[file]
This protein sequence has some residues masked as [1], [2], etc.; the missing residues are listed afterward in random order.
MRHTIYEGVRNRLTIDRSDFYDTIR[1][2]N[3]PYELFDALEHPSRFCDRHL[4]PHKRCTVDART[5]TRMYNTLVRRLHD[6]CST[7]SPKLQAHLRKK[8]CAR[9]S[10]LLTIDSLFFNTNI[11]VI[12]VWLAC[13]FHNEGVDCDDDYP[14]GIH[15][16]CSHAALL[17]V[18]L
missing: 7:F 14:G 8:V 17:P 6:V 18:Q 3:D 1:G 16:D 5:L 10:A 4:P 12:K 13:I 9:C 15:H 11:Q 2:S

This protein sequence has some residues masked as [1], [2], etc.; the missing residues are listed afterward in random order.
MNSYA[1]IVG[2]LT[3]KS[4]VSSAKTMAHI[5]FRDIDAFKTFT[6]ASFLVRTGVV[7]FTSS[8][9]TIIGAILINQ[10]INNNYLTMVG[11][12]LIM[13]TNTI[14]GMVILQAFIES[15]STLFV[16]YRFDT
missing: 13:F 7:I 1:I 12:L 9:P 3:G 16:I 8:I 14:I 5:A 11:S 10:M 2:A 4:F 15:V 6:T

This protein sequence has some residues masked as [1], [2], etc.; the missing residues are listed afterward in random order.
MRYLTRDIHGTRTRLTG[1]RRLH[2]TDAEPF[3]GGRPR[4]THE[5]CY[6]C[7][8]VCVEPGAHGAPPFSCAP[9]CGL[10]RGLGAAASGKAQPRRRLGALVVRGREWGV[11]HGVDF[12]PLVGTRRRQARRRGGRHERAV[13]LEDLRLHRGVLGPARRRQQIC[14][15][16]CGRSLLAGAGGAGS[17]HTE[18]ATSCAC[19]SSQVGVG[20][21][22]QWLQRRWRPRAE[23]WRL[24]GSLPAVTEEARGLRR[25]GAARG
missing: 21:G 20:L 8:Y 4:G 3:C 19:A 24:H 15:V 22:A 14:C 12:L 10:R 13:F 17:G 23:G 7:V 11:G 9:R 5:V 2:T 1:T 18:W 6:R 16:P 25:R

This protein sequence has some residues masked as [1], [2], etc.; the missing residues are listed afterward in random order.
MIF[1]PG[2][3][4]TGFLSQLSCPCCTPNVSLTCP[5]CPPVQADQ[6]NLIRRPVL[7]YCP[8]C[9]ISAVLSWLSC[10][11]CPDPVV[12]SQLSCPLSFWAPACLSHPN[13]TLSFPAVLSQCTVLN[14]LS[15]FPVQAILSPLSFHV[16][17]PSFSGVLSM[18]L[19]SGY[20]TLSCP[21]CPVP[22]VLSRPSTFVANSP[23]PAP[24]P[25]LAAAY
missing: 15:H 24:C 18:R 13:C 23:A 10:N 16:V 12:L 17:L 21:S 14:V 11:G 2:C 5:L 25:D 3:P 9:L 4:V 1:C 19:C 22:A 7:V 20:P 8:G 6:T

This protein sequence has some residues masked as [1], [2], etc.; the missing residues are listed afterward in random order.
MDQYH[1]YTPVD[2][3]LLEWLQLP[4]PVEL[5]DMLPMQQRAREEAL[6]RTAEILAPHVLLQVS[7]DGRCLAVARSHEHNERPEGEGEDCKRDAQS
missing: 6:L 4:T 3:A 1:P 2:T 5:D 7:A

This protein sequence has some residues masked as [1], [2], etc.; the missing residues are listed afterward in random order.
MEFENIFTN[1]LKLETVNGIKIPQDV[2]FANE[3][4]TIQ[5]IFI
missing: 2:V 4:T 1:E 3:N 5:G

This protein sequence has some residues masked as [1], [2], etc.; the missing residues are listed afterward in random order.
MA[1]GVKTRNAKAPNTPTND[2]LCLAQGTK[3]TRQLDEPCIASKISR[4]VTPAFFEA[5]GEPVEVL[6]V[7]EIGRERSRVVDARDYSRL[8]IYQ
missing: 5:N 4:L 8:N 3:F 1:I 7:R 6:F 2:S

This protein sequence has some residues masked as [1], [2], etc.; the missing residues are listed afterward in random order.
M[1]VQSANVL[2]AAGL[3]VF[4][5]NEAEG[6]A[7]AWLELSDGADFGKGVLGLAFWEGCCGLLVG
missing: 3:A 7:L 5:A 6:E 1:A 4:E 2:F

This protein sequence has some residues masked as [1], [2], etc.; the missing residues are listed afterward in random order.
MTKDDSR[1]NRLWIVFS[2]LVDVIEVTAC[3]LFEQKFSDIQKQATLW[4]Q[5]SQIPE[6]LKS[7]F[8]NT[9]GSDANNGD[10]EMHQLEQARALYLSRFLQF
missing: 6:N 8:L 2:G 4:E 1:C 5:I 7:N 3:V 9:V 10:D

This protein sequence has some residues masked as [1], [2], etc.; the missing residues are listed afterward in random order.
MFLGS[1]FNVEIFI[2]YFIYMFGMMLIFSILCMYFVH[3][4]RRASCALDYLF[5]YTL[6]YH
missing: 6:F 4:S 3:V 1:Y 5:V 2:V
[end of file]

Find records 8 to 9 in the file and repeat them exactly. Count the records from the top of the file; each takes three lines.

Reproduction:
This protein sequence has some residues masked as [1], [2], etc.; the missing residues are listed afterward in random order.
M[1]VQSANVL[2]AAGL[3]VF[4][5]NEAEG[6]A[7]AWLELSDGADFGKGVLGLAFWEGCCGLLVG
missing: 3:A 7:L 5:A 6:E 1:A 4:E 2:F

This protein sequence has some residues masked as [1], [2], etc.; the missing residues are listed afterward in random order.
MTKDDSR[1]NRLWIVFS[2]LVDVIEVTAC[3]LFEQKFSDIQKQATLW[4]Q[5]SQIPE[6]LKS[7]F[8]NT[9]GSDANNGD[10]EMHQLEQARALYLSRFLQF
missing: 6:N 8:L 2:G 4:E 1:C 5:I 7:N 3:V 9:V 10:D